In many sports, the relative physical size and shape of the competitors is irrelevant. Runners competing in a 100m race at the Olympics are not stood back-to-back to make sure only those of similar heights compete. Football teams are not made up of players based on the size of their feet. But in some sports, generally combat sports, it is desirable and indeed imperative that competitors are put into weight brackets. This is certainly the case in boxing in which a mismatch in terms of size could result in serious injury to one of the fighters.
This article will look to break down the different weight classes that make up modern-day professional boxing. As well as providing information about the different weight classes, we will also shed some light on some of the divisions’ greatest champions. Boxing is one of the most inclusive sports on the planet and caters to men and women of any size.
The 18 Weight Divisions
Here we will focus on the 18 weight divisions from men’s professional boxing that are recognised by the four main sanctioning bodies, the WBA, the WBC, the IBF and the WBO. Let’s start our detailed review at the bottom of the scales with the atomweights.
Atomweight – Weight Limit 102lb / 46.3kg / 7st4lb
Also known as Light Minimumweight (by the WBA), atomweight is the lightest of the light when it comes to professional boxing for the men. It was only introduced in 2007 and there aren’t many bouts at this weight compared to most others.
Minimumweight – Weight Limit 105lb / 47.6kg / 7st7lb
Also known as strawweight and mini flyweight by some of the sanctioning bodies, this weight class has been around since continuously 1987. It’s fair to say none of the champions are exactly household names. Since 2012, Mexico has had four world champions at the weight and Japan have had three.
Light Flyweight – Weight Limit 108lb / 49.1kg / 7st10lb
Known as light flyweight or junior flyweight, fighters at this weight can’t weigh any more than 108 pounds. Fighters in this weight class will be some of the quickest in world boxing. Whereas some of the other weight classes we will cover are all about power, the light flyweight division is all about speed, precision and technique. Perhaps the greatest champion in this division is South Korean fighter, Myung Woo Yuh, who defended his world title a record seventeen times.
Flyweight – Weight Limit – 112lb / 50.8kg / 8st
Flyweight is the next lightest weight class with a limit of 112 pounds. This weight class was established before its light version with the class coming into fruition in 1909. Just like light flyweight, this weight class is all about speed and quickness. Some of the most famous flyweights have been Pancho Villa, Miguel Canto and Roman Gonzales.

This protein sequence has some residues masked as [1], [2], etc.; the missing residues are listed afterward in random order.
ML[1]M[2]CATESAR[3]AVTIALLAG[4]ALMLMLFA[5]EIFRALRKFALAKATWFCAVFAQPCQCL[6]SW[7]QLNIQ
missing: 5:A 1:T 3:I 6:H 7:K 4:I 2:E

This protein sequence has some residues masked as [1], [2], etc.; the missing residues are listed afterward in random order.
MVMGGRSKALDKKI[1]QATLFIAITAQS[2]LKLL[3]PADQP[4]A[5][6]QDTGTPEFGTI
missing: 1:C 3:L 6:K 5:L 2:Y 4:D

Super Flyweight – Weight Limit – 115lb / 52.2kg / 8st3lb
The heaviest of all the flyweight divisions, super flyweight like its light version was established in 1920. However, it wasn’t a weight class that was recognised until the 1980s. It was the WBC who first staged a super flyweight bout in 1980, this was followed by the WBA in 1981, the IBF in 1983 and the WBO in 1989 (though the IBF and the WBO call this weight class junior bantamweight). Fighters within this weight class will be the most powerful of all the flyweight divisions.
Bantamweight – Weight Limit- 118lb / 53.5kg / 8st6lb
Bantamweight has a limit of 118 pounds. The fighters in the bantamweight class will be much bigger than their flyweight counterparts, but it’s still a division that relies heavily on speed and precision. The bantamweight division was one of the earliest weight classes to be established, with the division being recognised in 1890.
Eder Jofra from Brazil was one of the first bantamweight fighters to win a world title across the different boxing organisations. Other notable champions include Rafael Marquez and the division’s first-ever world champion Tommy Kelly.
Super Bantamweight – Weight Limit – 122lb / 55.3kg / 8st10lb
Super bantamweight is a relatively new weight class having only been recognised by the various boxing bodies in the 1970s, though it is called junior lightweight by some bodies. The first fight in the division was sanctioned by the WBC in 1976, the WBA would follow in 1977, the IBF in 1983 and the WBO in 1989.
The most famous Super Bantamweights has to be the boxing legend that is Manny Pacquiao. Pacquiao a fighter from the Philippines is one of the most respected fighters in boxing history. He would fight across a wealth of different divisions but he was arguably at his most dangerous when at super bantamweight.
Featherweight – Weight Limit – 126lb / 57.1kg / 9st
One of boxing’s key weight divisions is the featherweight division with some of the most respected fighters in boxing history hailing from this division. Manny Pacquiao was a successful fighter at this weight as was Mexican legend, Marco Antonio Barrera, who was one of the toughest boxers we have ever seen.
The featherweight division was founded in the 1860s and fighters in this class started to mix tremendous hand speed with solid power. Knockdowns in this class can be emphatic. Fighters like Barrera easily had the power to hurt fighters in the weight classes above.
Super Featherweight – Weight Limit – 130lb / 59kg / 9st4lb